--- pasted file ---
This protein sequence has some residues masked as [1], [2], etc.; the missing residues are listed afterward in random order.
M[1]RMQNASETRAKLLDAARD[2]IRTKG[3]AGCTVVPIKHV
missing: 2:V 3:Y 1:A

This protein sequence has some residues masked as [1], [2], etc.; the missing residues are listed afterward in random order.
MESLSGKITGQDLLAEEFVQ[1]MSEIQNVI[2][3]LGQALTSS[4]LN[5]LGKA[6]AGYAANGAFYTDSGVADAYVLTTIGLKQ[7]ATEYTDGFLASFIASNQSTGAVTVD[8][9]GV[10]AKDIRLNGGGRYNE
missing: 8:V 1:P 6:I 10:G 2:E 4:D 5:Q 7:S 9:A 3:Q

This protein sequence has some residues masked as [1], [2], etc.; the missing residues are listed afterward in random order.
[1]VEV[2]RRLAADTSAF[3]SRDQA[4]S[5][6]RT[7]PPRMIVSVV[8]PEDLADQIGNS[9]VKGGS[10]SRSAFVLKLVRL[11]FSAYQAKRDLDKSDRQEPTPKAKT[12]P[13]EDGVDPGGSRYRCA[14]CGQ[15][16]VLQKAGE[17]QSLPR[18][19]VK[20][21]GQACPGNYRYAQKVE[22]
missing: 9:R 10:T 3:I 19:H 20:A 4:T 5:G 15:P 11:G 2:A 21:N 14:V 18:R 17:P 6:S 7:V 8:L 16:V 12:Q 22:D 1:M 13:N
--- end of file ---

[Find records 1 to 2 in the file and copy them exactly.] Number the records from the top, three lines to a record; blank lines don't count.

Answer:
This protein sequence has some residues masked as [1], [2], etc.; the missing residues are listed afterward in random order.
M[1]RMQNASETRAKLLDAARD[2]IRTKG[3]AGCTVVPIKHV
missing: 2:V 3:Y 1:A

This protein sequence has some residues masked as [1], [2], etc.; the missing residues are listed afterward in random order.
MESLSGKITGQDLLAEEFVQ[1]MSEIQNVI[2][3]LGQALTSS[4]LN[5]LGKA[6]AGYAANGAFYTDSGVADAYVLTTIGLKQ[7]ATEYTDGFLASFIASNQSTGAVTVD[8][9]GV[10]AKDIRLNGGGRYNE
missing: 8:V 1:P 6:I 10:G 2:E 4:D 5:Q 7:S 9:A 3:Q